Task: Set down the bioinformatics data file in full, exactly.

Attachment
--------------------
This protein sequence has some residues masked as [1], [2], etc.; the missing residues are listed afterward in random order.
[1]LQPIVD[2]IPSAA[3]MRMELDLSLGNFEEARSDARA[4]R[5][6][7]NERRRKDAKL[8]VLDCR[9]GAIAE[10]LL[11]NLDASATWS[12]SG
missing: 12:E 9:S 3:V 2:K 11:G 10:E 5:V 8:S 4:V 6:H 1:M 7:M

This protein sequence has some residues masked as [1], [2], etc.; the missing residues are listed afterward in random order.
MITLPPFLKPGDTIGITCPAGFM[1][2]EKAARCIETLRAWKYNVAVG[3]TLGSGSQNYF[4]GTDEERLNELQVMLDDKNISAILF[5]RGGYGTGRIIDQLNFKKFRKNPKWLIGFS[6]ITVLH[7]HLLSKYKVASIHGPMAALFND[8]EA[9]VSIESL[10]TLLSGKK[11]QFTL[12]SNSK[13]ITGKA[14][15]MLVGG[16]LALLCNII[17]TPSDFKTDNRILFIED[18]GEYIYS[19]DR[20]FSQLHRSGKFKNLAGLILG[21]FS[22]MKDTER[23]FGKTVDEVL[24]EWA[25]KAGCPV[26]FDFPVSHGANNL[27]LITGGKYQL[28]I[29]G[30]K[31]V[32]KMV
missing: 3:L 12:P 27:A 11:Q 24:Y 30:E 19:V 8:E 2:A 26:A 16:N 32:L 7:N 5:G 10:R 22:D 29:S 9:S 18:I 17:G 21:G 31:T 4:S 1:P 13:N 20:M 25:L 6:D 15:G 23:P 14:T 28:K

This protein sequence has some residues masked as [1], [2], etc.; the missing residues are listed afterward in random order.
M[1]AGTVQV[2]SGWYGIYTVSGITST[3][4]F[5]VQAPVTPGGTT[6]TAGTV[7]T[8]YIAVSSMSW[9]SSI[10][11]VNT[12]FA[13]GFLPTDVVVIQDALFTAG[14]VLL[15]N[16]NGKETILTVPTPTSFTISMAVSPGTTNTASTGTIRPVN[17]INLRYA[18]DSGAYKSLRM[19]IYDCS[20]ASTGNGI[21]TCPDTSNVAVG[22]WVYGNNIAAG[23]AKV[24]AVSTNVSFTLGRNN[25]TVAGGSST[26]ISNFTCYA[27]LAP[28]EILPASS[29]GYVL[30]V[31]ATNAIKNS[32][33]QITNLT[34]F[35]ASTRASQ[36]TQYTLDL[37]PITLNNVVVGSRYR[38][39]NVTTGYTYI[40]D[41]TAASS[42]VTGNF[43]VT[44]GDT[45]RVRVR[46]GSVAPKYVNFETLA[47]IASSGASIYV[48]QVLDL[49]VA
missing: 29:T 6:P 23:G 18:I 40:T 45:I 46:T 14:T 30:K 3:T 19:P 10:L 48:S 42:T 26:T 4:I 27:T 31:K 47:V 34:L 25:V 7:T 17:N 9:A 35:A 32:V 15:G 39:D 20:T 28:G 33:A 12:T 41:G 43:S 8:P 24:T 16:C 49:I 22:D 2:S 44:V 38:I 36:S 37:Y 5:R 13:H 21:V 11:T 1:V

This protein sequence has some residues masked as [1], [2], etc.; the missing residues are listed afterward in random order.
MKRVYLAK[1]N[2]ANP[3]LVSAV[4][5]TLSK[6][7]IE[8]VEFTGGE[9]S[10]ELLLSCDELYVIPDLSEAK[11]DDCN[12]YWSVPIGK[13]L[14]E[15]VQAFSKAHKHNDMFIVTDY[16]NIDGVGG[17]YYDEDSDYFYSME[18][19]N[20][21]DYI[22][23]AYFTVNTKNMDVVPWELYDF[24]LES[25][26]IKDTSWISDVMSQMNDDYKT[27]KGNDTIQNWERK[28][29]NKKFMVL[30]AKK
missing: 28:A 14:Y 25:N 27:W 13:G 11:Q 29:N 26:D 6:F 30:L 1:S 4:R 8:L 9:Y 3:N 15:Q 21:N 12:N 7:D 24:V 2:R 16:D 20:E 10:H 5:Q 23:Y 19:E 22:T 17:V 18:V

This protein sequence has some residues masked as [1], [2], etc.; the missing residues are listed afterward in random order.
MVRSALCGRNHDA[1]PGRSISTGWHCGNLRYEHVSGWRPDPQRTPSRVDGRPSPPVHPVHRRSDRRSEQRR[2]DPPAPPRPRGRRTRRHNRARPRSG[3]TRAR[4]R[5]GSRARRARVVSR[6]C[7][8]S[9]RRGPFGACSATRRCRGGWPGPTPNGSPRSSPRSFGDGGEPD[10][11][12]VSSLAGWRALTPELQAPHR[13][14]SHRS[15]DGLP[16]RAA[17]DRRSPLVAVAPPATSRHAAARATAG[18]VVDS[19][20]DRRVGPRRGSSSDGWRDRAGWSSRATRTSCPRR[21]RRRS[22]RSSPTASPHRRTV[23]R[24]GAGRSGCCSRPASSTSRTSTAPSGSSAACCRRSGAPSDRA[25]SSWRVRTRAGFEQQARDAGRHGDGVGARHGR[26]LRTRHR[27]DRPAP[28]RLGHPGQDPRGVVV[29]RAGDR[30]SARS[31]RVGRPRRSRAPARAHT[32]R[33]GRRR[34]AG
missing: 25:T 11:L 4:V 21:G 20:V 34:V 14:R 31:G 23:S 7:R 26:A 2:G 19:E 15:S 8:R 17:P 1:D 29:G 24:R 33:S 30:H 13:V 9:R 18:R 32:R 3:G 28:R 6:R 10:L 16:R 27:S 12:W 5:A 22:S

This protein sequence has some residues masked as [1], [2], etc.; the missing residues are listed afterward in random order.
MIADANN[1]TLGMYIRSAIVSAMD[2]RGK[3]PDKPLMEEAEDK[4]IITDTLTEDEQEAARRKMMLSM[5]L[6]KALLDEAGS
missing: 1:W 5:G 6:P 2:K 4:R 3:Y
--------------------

This protein sequence has some residues masked as [1], [2], etc.; the missing residues are listed afterward in random order.
[1]LQPIVD[2]IPSAA[3]MRMELDLSLGNFEEARSDARA[4]R[5][6][7]NERRRKDAKL[8]VLDCR[9]GAIAE[10]LL[11]NLDASATWS[12]SG
missing: 12:E 9:S 3:V 2:K 11:G 10:E 5:V 8:S 4:V 6:H 1:M 7:M

This protein sequence has some residues masked as [1], [2], etc.; the missing residues are listed afterward in random order.
MITLPPFLKPGDTIGITCPAGFM[1][2]EKAARCIETLRAWKYNVAVG[3]TLGSGSQNYF[4]GTDEERLNELQVMLDDKNISAILF[5]RGGYGTGRIIDQLNFKKFRKNPKWLIGFS[6]ITVLH[7]HLLSKYKVASIHGPMAALFND[8]EA[9]VSIESL[10]TLLSGKK[11]QFTL[12]SNSK[13]ITGKA[14][15]MLVGG[16]LALLCNII[17]TPSDFKTDNRILFIED[18]GEYIYS[19]DR[20]FSQLHRSGKFKNLAGLILG[21]FS[22]MKDTER[23]FGKTVDEVL[24]EWA[25]KAGCPV[26]FDFPVSHGANNL[27]LITGGKYQL[28]I[29]G[30]K[31]V[32]KMV
missing: 3:L 12:P 27:A 11:Q 24:Y 30:E 19:V 8:E 2:A 26:A 16:N 32:L 7:N 5:G 10:R 22:D 29:S 9:S 18:I 17:G 21:G 31:T 4:S 1:P 13:N 20:M 25:L 6:D 15:G 23:P 14:T 28:K

This protein sequence has some residues masked as [1], [2], etc.; the missing residues are listed afterward in random order.
M[1]AGTVQV[2]SGWYGIYTVSGITST[3][4]F[5]VQAPVTPGGTT[6]TAGTV[7]T[8]YIAVSSMSW[9]SSI[10][11]VNT[12]FA[13]GFLPTDVVVIQDALFTAG[14]VLL[15]N[16]NGKETILTVPTPTSFTISMAVSPGTTNTASTGTIRPVN[17]INLRYA[18]DSGAYKSLRM[19]IYDCS[20]ASTGNGI[21]TCPDTSNVAVG[22]WVYGNNIAAG[23]AKV[24]AVSTNVSFTLGRNN[25]TVAGGSST[26]ISNFTCYA[27]LAP[28]EILPASS[29]GYVL[30]V[31]ATNAIKNS[32][33]QITNLT[34]F[35]ASTRASQ[36]TQYTLDL[37]PITLNNVVVGSRYR[38][39]NVTTGYTYI[40]D[41]TAASS[42]VTGNF[43]VT[44]GDT[45]RVRVR[46]GSVAPKYVNFETLA[47]IASSGASIYV[48]QVLDL[49]VA
missing: 29:T 6:P 23:G 18:I 40:T 45:I 46:T 14:T 30:K 3:T 19:P 10:L 48:S 42:T 26:T 4:I 27:T 31:K 47:V 34:L 25:V 7:T 17:N 9:A 35:A 32:V 15:G 39:D 20:T 28:G 33:A 12:T 41:G 43:S 8:P 24:T 16:C 49:I 22:D 2:S 44:V 38:I 36:S 37:Y 5:R 13:H 21:V 11:T 1:V

This protein sequence has some residues masked as [1], [2], etc.; the missing residues are listed afterward in random order.
MKRVYLAK[1]N[2]ANP[3]LVSAV[4][5]TLSK[6][7]IE[8]VEFTGGE[9]S[10]ELLLSCDELYVIPDLSEAK[11]DDCN[12]YWSVPIGK[13]L[14]E[15]VQAFSKAHKHNDMFIVTDY[16]NIDGVGG[17]YYDEDSDYFYSME[18][19]N[20][21]DYI[22][23]AYFTVNTKNMDVVPWELYDF[24]LES[25][26]IKDTSWISDVMSQMNDDYKT[27]KGNDTIQNWERK[28][29]NKKFMVL[30]AKK
missing: 28:A 14:Y 25:N 27:W 13:G 11:Q 29:N 26:D 6:F 30:L 1:S 4:R 8:L 9:Y 3:N 15:Q 21:N 12:N 7:D 24:V 2:R 16:D 20:E 10:H 5:Q 23:Y 19:E 22:T 17:V 18:V

This protein sequence has some residues masked as [1], [2], etc.; the missing residues are listed afterward in random order.
MVRSALCGRNHDA[1]PGRSISTGWHCGNLRYEHVSGWRPDPQRTPSRVDGRPSPPVHPVHRRSDRRSEQRR[2]DPPAPPRPRGRRTRRHNRARPRSG[3]TRAR[4]R[5]GSRARRARVVSR[6]C[7][8]S[9]RRGPFGACSATRRCRGGWPGPTPNGSPRSSPRSFGDGGEPD[10][11][12]VSSLAGWRALTPELQAPHR[13][14]SHRS[15]DGLP[16]RAA[17]DRRSPLVAVAPPATSRHAAARATAG[18]VVDS[19][20]DRRVGPRRGSSSDGWRDRAGWSSRATRTSCPRR[21]RRRS[22]RSSPTASPHRRTV[23]R[24]GAGRSGCCSRPASSTSRTSTAPSGSSAACCRRSGAPSDRA[25]SSWRVRTRAGFEQQARDAGRHGDGVGARHGR[26]LRTRHR[27]DRPAP[28]RLGHPGQDPRGVVV[29]RAGDR[30]SARS[31]RVGRPRRSRAPARAHT[32]R[33]GRRR[34]AG
missing: 25:T 11:L 4:V 21:G 20:V 34:V 14:R 31:G 23:S 7:R 26:A 2:G 19:E 15:S 8:R 17:P 1:D 29:G 24:R 33:S 30:H 13:V 9:R 18:R 32:R 3:G 28:R 6:R 10:L 16:R 27:S 12:W 5:A 22:S

This protein sequence has some residues masked as [1], [2], etc.; the missing residues are listed afterward in random order.
MIADANN[1]TLGMYIRSAIVSAMD[2]RGK[3]PDKPLMEEAEDK[4]IITDTLTEDEQEAARRKMMLSM[5]L[6]KALLDEAGS
missing: 1:W 5:G 6:P 2:K 4:R 3:Y